Things are slower, quieter and more respectful because you have created and facilitated that depth and quiet and slow.
So, intentionally create your space.
Close curtains, dim lights. Resist the urge to stay on the surface. Put your phone away. Ask your partner to do the same. Leave the TV off. Close your eyes. Slow your breath. Meditate. Listen to music. Reground any anxieties, fears.
Just you. In your space. In your breath. Creating your experience.
Channel your excitement into deep strength. Don't waste it on instagram.
I will be honest with you, this part is not as easy as it may sound.
Choosing to sink in, rather than remain on the surface is not an easy thing.
We are wired to value 'doing something at all times' - so intentionally slowing down and turning inward requires stepping outside those cultural and societal norms.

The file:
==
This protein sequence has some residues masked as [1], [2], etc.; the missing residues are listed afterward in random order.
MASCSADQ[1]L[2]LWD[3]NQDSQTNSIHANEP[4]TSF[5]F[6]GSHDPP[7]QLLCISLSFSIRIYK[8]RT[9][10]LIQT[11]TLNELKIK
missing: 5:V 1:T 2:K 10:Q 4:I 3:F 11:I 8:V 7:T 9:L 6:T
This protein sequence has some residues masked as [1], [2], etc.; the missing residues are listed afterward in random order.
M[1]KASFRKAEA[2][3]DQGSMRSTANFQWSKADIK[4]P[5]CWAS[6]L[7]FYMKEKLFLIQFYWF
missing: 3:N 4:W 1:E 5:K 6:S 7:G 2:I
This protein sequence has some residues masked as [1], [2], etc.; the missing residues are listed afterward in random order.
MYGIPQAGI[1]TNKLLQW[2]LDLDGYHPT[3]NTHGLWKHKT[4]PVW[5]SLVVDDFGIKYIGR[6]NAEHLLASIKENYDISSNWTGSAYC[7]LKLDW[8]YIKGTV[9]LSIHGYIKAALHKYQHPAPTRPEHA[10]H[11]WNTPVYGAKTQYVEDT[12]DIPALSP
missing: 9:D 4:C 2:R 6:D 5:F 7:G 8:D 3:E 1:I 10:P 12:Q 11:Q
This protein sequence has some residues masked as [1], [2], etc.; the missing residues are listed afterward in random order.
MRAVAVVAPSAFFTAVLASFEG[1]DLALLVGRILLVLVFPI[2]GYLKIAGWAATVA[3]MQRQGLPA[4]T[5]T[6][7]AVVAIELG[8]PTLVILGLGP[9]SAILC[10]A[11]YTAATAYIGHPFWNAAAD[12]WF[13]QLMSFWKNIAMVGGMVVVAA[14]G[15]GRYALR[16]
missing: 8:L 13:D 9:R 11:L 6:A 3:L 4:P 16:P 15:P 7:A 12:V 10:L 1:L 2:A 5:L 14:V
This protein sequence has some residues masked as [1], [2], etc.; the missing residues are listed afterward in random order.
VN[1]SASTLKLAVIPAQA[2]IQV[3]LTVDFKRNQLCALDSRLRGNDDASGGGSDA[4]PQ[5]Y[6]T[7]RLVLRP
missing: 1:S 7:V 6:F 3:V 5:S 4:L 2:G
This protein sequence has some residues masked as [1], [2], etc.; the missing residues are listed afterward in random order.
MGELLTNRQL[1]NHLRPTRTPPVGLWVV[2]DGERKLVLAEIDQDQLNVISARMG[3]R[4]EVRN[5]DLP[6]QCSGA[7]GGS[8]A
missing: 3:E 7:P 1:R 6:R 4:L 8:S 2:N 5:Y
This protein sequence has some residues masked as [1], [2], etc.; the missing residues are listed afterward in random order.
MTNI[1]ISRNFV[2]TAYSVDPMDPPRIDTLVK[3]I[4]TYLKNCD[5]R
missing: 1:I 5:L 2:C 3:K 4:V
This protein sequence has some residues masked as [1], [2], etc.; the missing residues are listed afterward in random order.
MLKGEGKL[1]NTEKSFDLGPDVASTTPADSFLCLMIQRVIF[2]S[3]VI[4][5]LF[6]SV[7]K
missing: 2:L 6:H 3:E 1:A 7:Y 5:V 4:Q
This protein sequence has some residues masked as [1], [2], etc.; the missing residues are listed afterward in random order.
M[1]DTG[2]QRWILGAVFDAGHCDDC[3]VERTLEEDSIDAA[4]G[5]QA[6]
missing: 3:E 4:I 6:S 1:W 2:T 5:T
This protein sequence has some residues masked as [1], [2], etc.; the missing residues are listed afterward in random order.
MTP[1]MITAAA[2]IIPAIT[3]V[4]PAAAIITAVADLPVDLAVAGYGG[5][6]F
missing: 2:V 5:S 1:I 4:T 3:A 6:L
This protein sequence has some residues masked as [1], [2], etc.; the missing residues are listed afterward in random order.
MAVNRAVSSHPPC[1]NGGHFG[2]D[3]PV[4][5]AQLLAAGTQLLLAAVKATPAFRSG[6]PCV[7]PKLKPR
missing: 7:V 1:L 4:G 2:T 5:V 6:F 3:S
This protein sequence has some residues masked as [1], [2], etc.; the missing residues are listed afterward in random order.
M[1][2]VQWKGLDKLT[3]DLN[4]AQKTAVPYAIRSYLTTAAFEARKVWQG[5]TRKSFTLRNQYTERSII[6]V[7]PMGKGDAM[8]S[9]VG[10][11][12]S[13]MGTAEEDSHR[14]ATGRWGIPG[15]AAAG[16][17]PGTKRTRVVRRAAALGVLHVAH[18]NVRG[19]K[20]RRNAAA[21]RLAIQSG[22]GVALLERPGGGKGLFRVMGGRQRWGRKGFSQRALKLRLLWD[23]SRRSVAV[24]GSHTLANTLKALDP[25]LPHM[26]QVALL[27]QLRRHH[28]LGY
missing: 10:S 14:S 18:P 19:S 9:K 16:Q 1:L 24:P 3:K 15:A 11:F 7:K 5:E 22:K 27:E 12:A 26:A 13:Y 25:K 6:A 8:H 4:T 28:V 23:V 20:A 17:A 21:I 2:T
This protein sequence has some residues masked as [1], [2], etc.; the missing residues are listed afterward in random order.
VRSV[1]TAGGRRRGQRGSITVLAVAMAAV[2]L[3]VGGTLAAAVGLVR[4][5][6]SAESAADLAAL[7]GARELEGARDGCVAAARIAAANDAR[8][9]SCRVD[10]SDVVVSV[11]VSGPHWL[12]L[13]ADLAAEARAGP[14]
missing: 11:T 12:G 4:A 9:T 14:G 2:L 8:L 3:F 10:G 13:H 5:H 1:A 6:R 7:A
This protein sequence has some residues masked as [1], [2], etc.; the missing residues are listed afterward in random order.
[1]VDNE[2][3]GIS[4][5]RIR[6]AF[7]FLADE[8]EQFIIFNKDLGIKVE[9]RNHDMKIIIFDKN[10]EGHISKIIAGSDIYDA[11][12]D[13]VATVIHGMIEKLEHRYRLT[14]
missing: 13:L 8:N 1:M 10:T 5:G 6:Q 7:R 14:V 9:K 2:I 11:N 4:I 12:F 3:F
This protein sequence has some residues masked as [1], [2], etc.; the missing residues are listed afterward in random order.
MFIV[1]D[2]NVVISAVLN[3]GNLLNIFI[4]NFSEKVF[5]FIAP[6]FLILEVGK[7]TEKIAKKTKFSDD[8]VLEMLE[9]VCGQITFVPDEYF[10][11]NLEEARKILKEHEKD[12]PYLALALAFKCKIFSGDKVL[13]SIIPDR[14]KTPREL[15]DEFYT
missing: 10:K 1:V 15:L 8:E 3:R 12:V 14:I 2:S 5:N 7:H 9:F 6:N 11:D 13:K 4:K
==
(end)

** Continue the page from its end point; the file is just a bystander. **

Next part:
And I remember feeling really challenged by that.
But it is so so worth it.
The greatest work is always on the inside.
Lean into your courage - your Induction Courage.
Lean in, sink deep.
Oh beauty. You have got this.
These are gentle suggestions. The most important thing is to follow what works best for you. I will be sharing the story of how I specifically navigated the days preparing for and stepping towards my own induced birth experience soon. After all, it was the divine preparation in those days that were the catalyst for all these suggestions.